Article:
Wednesday, 8 January 2014

Deserving And Undeserving Victims - Still No Reply

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It certainly does ...


14 Jan 201, Hansard source (Citation: HC Deb, 14 January 2014, c479W)

Domestic Violence; Justice 

"Dan Jarvis (Shadow Minister (Justice); Barnsley Central, Labour) 

To ask the Secretary of State for Justice if he will support the implementation of Eve's Law [sic] in respect of the protection of victims of domestic violence.
Damian Green (The Minister for Policing and Criminal Justice; Ashford, Conservative) 

It is vital that our courts system protects victims of crime. Eve Thomas met with my officials recently. We are considering the important points she has made, and we will look at whether and in what circumstances protection might be extended.

It is already open to a judge in a civil court, on application of a party, to make an order to ensure that certain personal information, such as an address, remains confidential during proceedings. This is a matter for the discretion of the judge, taking into account the circumstances in each individual case. 

Any party in Family Proceedings who does not wish for their contact details (or that of any child) to be made known to anyone may file a Form C8. The details can then only be disclosed by an order of court."

But, the defendant, in a civil offence, silly Ms 'Eve Thomas', did not bother doing so. 

Perhaps, the selling of her books and, her revealing interviews, with a number of newspapers, were more important to her?


Early day motion 900


Session: 2013-14 Date tabled: 18.12.2013

Primary sponsor:

Flello, Robert


Owen, Albert
Ruane, Chris
Cunningham, Tony
George, Andrew
Durkan, Mark

That this House recognises that victims of domestic violence and abuse are being placed at risk when forced to give their safe address in open court in unrelated proceedings; supports Eve's Law to address this dangerous anomaly; further supports Eve's Marker which would red flag the personal information of a victim of abuse as confidential and highly sensitive and would ensure that the data would never be publicly disclosed unless exceptional circumstances demanded it; notes that Eve's Law would protect victims of domestic violence in court on an unrelated matter; further notes that Eve's Law would close an anomaly which may deter victims of domestic violence from reporting abuse; and urges the Government to introduce Eve's Law."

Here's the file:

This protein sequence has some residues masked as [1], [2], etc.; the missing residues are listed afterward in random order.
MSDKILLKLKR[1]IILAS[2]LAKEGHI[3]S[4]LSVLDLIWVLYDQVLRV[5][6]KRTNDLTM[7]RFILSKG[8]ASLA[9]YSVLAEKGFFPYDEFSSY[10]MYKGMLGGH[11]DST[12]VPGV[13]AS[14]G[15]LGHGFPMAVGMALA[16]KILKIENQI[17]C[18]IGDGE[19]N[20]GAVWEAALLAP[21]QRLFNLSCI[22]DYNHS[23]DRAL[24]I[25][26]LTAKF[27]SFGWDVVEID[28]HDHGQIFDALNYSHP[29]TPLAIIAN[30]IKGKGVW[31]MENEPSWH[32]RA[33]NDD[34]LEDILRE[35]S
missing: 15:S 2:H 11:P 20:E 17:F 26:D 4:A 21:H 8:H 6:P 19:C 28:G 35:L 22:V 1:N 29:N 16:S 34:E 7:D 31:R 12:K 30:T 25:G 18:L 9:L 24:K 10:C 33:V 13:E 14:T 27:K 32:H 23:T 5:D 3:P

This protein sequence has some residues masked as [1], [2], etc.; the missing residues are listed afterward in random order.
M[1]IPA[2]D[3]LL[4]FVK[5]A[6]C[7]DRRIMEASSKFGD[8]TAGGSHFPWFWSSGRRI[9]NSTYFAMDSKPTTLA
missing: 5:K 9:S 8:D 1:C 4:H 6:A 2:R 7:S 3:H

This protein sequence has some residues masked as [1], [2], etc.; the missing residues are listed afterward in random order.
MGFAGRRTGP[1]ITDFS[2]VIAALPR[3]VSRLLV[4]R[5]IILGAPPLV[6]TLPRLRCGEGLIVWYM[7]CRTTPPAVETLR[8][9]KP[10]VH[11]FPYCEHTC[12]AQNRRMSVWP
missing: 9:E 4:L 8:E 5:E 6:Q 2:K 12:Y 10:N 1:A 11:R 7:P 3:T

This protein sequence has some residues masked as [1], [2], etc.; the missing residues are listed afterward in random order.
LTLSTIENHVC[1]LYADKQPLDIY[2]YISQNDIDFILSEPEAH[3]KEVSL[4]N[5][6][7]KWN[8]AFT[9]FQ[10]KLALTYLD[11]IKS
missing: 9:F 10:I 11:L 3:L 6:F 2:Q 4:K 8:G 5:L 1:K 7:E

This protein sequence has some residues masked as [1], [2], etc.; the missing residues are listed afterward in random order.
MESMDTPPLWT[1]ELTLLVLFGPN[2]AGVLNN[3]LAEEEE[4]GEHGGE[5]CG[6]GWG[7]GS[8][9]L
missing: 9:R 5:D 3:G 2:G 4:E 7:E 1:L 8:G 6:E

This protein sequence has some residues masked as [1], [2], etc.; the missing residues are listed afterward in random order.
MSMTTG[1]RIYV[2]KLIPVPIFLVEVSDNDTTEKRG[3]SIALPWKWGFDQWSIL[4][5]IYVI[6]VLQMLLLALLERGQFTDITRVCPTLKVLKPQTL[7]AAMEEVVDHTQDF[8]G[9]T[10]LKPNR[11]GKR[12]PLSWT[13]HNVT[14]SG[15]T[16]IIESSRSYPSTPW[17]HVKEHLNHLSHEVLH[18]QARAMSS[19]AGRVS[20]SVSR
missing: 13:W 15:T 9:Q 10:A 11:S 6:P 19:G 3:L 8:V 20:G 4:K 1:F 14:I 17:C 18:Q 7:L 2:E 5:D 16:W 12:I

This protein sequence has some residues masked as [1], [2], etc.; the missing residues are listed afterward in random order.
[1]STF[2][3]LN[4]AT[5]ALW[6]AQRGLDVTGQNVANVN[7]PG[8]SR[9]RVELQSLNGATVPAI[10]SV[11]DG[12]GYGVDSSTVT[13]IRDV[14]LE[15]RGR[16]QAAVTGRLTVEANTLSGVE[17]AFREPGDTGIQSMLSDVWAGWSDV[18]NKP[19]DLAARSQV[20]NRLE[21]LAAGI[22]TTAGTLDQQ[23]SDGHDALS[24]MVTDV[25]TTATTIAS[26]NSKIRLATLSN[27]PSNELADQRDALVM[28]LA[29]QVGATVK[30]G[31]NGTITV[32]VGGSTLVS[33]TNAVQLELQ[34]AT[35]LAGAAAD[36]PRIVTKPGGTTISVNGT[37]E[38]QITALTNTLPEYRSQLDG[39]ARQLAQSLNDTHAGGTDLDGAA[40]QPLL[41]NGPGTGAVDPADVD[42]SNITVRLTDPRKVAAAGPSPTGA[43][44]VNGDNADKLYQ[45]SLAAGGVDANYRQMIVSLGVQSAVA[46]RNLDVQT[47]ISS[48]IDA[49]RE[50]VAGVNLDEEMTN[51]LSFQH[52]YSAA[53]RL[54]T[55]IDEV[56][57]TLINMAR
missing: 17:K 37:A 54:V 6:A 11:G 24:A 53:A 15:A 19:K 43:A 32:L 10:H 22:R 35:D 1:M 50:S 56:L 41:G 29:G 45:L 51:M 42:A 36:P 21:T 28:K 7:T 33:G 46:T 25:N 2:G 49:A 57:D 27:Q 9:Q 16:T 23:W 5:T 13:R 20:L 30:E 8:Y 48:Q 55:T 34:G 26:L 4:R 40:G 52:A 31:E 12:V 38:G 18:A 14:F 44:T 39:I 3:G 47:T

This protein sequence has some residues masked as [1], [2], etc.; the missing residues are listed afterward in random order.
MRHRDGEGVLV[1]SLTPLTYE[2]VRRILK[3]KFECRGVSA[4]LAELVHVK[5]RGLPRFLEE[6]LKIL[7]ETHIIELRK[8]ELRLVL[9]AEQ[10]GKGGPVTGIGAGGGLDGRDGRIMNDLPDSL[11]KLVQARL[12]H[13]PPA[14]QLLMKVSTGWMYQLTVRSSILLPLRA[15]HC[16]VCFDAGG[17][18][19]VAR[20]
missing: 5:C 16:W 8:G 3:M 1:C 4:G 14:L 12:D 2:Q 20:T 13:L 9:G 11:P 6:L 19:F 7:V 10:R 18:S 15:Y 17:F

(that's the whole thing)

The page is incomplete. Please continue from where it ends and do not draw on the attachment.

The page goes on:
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Henry O'Carroll @OCarroll54

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20 March 2014

Public Bill Committee: Criminal Justice and Courts Bill, continued

"Protection of confidential information for victims of domestic and sexual abuse [other victims?]

Dan Jarvis

Mr Andy Slaughter

To move the following Clause:—

‘(1) The Secretary of State shall—

(a) issue mandatory codes of practice to ensure that safe addresses and other confidential contact information which would otherwise be subject to disclosure during court proceedings, is provided only to relevant court officials in cases involving victims of domestic and sexual violence or abuse; and by order bring such codes into effect as soon as reasonably practicable.

(2) Court officials in receipt of confidential information under subsection (1)(a) have a duty to prevent the unauthorised disclosure of such information.

(3) The codes of practice shall apply to all courts.’."


Tagged-on, "victims of sexual abuse" ... just 'cos they could.

Other vulnerable defendants, whether victims, in the past, or not?

Do these two spheres of victimhood, provide some special kind of passport of protection, or something?

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Thursday 27 March 2014 (Afternoon)

Public Bill Committee: Criminal Justice and Courts Bill

"New Clause 16;

Protection of confidential information for victims of domestic and sexual abuse

Mr Vara: I thank the hon. Gentleman for his comments on this important issue. I hope that I am able to give him some comfort about what the Government are doing.